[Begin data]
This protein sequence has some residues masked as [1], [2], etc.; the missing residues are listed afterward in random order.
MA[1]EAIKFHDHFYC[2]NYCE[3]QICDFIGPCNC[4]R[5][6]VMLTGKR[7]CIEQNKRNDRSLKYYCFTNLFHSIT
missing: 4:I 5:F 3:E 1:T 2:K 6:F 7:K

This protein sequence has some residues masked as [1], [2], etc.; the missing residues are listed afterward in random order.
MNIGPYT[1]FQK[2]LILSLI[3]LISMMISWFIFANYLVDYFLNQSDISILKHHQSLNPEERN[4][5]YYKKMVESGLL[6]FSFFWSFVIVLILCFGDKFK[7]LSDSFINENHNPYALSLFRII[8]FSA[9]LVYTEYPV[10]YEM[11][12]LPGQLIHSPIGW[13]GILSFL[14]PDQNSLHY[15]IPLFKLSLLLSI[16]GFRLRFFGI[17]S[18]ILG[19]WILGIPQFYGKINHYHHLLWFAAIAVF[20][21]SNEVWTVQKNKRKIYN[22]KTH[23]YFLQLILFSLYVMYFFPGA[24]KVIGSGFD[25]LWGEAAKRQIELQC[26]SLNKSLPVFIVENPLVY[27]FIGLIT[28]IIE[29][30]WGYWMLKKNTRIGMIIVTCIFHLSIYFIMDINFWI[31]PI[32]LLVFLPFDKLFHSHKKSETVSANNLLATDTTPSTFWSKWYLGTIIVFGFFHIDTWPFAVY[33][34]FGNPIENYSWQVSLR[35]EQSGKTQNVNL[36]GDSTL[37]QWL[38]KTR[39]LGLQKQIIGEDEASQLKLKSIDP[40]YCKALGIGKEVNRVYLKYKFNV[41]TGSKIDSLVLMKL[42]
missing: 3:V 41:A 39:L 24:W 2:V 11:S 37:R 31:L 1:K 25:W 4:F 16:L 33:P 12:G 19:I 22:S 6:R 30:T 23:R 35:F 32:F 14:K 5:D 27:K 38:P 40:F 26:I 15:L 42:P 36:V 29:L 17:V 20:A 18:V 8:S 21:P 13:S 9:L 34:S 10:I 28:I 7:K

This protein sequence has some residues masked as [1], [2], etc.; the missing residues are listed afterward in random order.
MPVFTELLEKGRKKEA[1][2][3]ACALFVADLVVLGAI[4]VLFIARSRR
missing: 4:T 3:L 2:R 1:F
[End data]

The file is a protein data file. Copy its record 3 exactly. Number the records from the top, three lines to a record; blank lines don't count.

This protein sequence has some residues masked as [1], [2], etc.; the missing residues are listed afterward in random order.
MPVFTELLEKGRKKEA[1][2][3]ACALFVADLVVLGAI[4]VLFIARSRR
missing: 4:T 3:L 2:R 1:F